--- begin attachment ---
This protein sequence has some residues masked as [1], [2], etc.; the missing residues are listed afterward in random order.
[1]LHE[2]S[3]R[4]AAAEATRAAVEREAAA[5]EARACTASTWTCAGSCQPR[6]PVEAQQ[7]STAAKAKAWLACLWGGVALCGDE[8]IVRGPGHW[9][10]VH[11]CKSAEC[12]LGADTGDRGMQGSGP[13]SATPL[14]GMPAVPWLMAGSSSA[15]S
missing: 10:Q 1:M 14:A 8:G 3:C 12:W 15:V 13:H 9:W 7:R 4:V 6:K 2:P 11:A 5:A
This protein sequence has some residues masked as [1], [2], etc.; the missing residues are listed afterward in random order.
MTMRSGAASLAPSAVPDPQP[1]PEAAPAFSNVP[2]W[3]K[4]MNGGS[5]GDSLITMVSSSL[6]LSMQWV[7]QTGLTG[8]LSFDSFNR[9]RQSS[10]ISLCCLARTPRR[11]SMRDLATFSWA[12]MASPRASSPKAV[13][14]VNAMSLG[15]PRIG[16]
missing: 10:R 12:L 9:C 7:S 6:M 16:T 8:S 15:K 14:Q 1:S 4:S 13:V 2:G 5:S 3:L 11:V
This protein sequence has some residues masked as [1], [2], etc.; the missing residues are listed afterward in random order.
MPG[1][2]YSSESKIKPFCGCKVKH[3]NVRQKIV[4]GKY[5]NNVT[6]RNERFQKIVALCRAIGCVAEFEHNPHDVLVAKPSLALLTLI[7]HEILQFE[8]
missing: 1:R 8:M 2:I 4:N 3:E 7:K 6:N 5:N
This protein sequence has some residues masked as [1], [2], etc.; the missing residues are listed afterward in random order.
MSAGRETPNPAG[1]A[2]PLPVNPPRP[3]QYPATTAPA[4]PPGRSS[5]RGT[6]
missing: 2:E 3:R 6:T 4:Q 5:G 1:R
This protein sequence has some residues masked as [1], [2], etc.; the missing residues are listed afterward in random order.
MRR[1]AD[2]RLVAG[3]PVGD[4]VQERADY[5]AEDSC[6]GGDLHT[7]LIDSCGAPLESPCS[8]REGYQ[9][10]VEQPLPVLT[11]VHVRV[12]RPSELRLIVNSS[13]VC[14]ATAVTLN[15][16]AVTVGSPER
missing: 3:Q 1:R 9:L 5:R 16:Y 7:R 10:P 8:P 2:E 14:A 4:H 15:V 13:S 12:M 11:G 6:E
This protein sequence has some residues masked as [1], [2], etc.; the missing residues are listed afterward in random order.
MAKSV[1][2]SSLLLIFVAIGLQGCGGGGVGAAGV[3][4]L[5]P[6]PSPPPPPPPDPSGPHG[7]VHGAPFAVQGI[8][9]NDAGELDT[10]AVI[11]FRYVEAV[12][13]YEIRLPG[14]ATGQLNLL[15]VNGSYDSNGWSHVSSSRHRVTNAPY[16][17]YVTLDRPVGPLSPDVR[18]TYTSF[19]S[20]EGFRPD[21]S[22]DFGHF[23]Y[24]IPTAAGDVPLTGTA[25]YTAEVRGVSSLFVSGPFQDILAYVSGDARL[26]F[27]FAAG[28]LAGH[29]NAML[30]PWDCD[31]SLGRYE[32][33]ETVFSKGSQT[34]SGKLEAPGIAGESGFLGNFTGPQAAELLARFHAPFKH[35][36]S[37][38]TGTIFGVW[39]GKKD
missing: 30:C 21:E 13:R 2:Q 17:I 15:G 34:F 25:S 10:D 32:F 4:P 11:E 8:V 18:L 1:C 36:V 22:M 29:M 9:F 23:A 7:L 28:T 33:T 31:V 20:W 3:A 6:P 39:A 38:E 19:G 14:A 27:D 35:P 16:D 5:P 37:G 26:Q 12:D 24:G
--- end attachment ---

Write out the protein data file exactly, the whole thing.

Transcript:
This protein sequence has some residues masked as [1], [2], etc.; the missing residues are listed afterward in random order.
[1]LHE[2]S[3]R[4]AAAEATRAAVEREAAA[5]EARACTASTWTCAGSCQPR[6]PVEAQQ[7]STAAKAKAWLACLWGGVALCGDE[8]IVRGPGHW[9][10]VH[11]CKSAEC[12]LGADTGDRGMQGSGP[13]SATPL[14]GMPAVPWLMAGSSSA[15]S
missing: 10:Q 1:M 14:A 8:G 3:C 12:W 15:V 13:H 9:W 7:R 4:V 6:K 2:P 11:A 5:A
This protein sequence has some residues masked as [1], [2], etc.; the missing residues are listed afterward in random order.
MTMRSGAASLAPSAVPDPQP[1]PEAAPAFSNVP[2]W[3]K[4]MNGGS[5]GDSLITMVSSSL[6]LSMQWV[7]QTGLTG[8]LSFDSFNR[9]RQSS[10]ISLCCLARTPRR[11]SMRDLATFSWA[12]MASPRASSPKAV[13][14]VNAMSLG[15]PRIG[16]
missing: 10:R 12:L 9:C 7:S 6:M 16:T 8:S 15:K 14:Q 1:S 4:S 13:V 2:G 5:S 3:L 11:V
This protein sequence has some residues masked as [1], [2], etc.; the missing residues are listed afterward in random order.
MPG[1][2]YSSESKIKPFCGCKVKH[3]NVRQKIV[4]GKY[5]NNVT[6]RNERFQKIVALCRAIGCVAEFEHNPHDVLVAKPSLALLTLI[7]HEILQFE[8]
missing: 1:R 8:M 2:I 4:N 3:E 7:K 6:N 5:N
This protein sequence has some residues masked as [1], [2], etc.; the missing residues are listed afterward in random order.
MSAGRETPNPAG[1]A[2]PLPVNPPRP[3]QYPATTAPA[4]PPGRSS[5]RGT[6]
missing: 2:E 3:R 6:T 4:Q 5:G 1:R
This protein sequence has some residues masked as [1], [2], etc.; the missing residues are listed afterward in random order.
MRR[1]AD[2]RLVAG[3]PVGD[4]VQERADY[5]AEDSC[6]GGDLHT[7]LIDSCGAPLESPCS[8]REGYQ[9][10]VEQPLPVLT[11]VHVRV[12]RPSELRLIVNSS[13]VC[14]ATAVTLN[15][16]AVTVGSPER
missing: 3:Q 1:R 9:L 5:R 16:Y 7:R 10:P 8:P 2:E 14:A 4:H 15:V 13:S 12:M 11:G 6:E
This protein sequence has some residues masked as [1], [2], etc.; the missing residues are listed afterward in random order.
MAKSV[1][2]SSLLLIFVAIGLQGCGGGGVGAAGV[3][4]L[5]P[6]PSPPPPPPPDPSGPHG[7]VHGAPFAVQGI[8][9]NDAGELDT[10]AVI[11]FRYVEAV[12][13]YEIRLPG[14]ATGQLNLL[15]VNGSYDSNGWSHVSSSRHRVTNAPY[16][17]YVTLDRPVGPLSPDVR[18]TYTSF[19]S[20]EGFRPD[21]S[22]DFGHF[23]Y[24]IPTAAGDVPLTGTA[25]YTAEVRGVSSLFVSGPFQDILAYVSGDARL[26]F[27]FAAG[28]LAGH[29]NAML[30]PWDCD[31]SLGRYE[32][33]ETVFSKGSQT[34]SGKLEAPGIAGESGFLGNFTGPQAAELLARFHAPFKH[35][36]S[37][38]TGTIFGVW[39]GKKD
missing: 30:C 21:E 13:R 2:Q 17:I 15:G 34:F 25:S 10:D 32:F 4:P 11:E 8:V 18:L 1:C 36:V 22:M 29:M 9:F 23:A 7:L 28:T 33:T 31:V 20:W 3:A 6:P 39:A 38:E 19:G 14:A 27:D 35:P 16:D 5:P 37:G 26:Q 12:D 24:G